Another version states that this was a revenge of the Metsenatovskie organized crime group. For a long time, Vaskov had acted as a defense attorney for members of the gang that specialized in extortion, thefts, robberies, and swindling. According to some sources, the lawyer had cheated the thugs for a large sum of money.
According to the fourth version, the murder was a result of competition in a new business launched by Vaskov. Based on the Consolidated State Register of Legal Entities, in 2015, the former investigator and lawyer decided to expand his sphere of interests. Dmitry Vaskov has founded Triss Limited Liability Company specializing in property management. In the beginning of 2016, he has established, jointly with some Denis Stupakov, Tsintra Limited Liability Company whose statutory activities include “functions of institutions of culture and arts”.
The investigators, however, are more and more inclined that the jade trace exists in this criminal case. A well-informed CrimeRussia source had also stated earlier that it is necessary to look for the jade trace: the victim was specializing in crimes related to the jade industry; after the resignation from the ICR, his activities were linked with the Russian Jade Company.
Jade is a monomineral aggregate. It is very difficult to break it into pieces; jade is comparable with steel by its hardness. Jade may have various colors – from almost white, through all tones of green (yellowish, grassy, emerald, mossy) to almost black. Jade is used as an ornamental stone and unique jewelry material. At some periods, jade was more valuable in China than gold and silver; it is believed to bring good luck.
According to the official data, 150–200 tons of jade can be mined annually in Buryatia. This is the largest share of the world jade industry because over 90% of known jade deposits are located in this republic. The list of deposits proposed for licensing by the geological services a few years ago includes:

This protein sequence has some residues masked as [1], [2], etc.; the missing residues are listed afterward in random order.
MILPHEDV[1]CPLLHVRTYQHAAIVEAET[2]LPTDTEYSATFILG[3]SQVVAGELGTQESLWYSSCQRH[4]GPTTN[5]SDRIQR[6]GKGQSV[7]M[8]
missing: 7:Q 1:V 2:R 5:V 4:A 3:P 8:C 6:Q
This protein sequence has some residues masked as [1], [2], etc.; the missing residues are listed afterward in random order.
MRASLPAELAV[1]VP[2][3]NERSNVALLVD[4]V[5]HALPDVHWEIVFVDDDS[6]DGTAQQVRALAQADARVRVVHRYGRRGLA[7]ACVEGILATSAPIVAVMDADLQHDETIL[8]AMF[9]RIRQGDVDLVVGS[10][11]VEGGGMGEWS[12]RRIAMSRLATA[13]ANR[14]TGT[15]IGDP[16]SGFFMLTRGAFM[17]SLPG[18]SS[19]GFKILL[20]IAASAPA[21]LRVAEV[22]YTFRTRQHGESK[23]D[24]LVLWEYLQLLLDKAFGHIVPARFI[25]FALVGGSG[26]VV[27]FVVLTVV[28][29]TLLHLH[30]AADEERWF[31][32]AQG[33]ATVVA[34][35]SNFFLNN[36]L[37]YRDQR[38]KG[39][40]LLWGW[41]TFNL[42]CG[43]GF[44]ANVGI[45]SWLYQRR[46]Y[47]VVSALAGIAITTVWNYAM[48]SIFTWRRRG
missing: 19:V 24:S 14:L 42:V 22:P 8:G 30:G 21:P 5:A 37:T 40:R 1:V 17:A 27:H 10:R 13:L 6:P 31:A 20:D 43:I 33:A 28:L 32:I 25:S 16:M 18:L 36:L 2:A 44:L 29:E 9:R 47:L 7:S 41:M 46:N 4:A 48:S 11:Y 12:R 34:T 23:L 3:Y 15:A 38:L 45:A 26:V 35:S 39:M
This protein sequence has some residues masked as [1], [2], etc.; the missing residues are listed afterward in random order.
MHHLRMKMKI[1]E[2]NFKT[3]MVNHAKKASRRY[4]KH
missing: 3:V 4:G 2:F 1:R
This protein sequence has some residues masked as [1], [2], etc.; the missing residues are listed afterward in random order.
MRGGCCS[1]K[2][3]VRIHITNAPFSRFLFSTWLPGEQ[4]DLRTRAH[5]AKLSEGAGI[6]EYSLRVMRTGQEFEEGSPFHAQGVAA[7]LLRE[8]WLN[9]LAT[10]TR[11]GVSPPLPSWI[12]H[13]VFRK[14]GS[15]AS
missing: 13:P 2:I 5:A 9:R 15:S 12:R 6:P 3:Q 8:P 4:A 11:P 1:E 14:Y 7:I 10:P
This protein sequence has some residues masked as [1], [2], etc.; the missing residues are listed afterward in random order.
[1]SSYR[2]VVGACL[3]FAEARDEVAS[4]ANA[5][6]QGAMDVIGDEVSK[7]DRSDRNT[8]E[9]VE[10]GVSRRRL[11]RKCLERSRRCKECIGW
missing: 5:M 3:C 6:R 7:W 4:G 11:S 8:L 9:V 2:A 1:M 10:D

1. Bortogolskoe jade show located in the southeastern part of the Eastern Sayan Mountains, in the Okinsky district. The forecast resources are 21.2 tons of graded jade.
2. Perspective area of the ore field of the Ospinskoe deposit (flanks of the ore body) in the Okinsky district. The forecast resources are 50 tons of graded jade.
3. Alluvial deposits and reservoirs on the Tsipa River and its tributaries in the Bauntovsky district. The perspective area is 4.5 square kilometers. The forecast resources are 50 tons.
4. The Aktragda-Amalatskaya area in the Bauntovsky district. The perspective area is 4 square kilometers. The forecast resources are 50 tons.
5. Jade alluvial deposits and reservoirs on the Bambuika River and its tributaries in the Muisky district. The forecast resources are at least 50 tons. The length of the valleys is 70 kilometers; their average width is 50 meters.
This list does not include the Kavoktinskoe jade deposit and reservoirs in the Zakamensky and Tunkinsky districts.
The world jade market is dominated by stones from Canada, Australia, and Taiwan. The value of those materials is 10–100 times lower than the value of the Buryat jade. Chinese jade merchants are willing to pay $500 for a kilogram of the green stone and up to $15,000 for a kilogram of the especially valuable white jade – but these monies go to illegal suppliers. Jade is being illegally mined in nine unallocated deposits – out of the seventeen known ones. The stones mined in deposits controlled by the criminal world are shipped to China with fake documents showing artificially low value. The scheme is running so smoothly that no questions are asked when the jade crosses the border. Official prices on the Buryat jade are undercut drastically: its export price is $15 for a kilogram. At a conservative estimate, this pricing policy results in tax losses over 400 million rubles for the republic.
According to the Prosecutor’s Office in the Republic of Buryatia, the real jade extraction volume is 500–700 tons – i.e. 2.5 times higher than the official production. This is a business with annual turnover of several billion rubles – and these huge monies flow beside the federal and regional budgets. Since the beginning of the 1990s and until now, the jade business in Russia have been under control of a criminal conglomerate involving crowned thieves, officials, politicians, and enforcement officers of all levels. Some people gain dozens billions of rubles per season from the most profitable industry of the republic. Both legal and illegal producers focus their main efforts on mining near the key deposits. The mining is organized at an industrial scale, including use of explosives, heavy machinery and special mining equipment.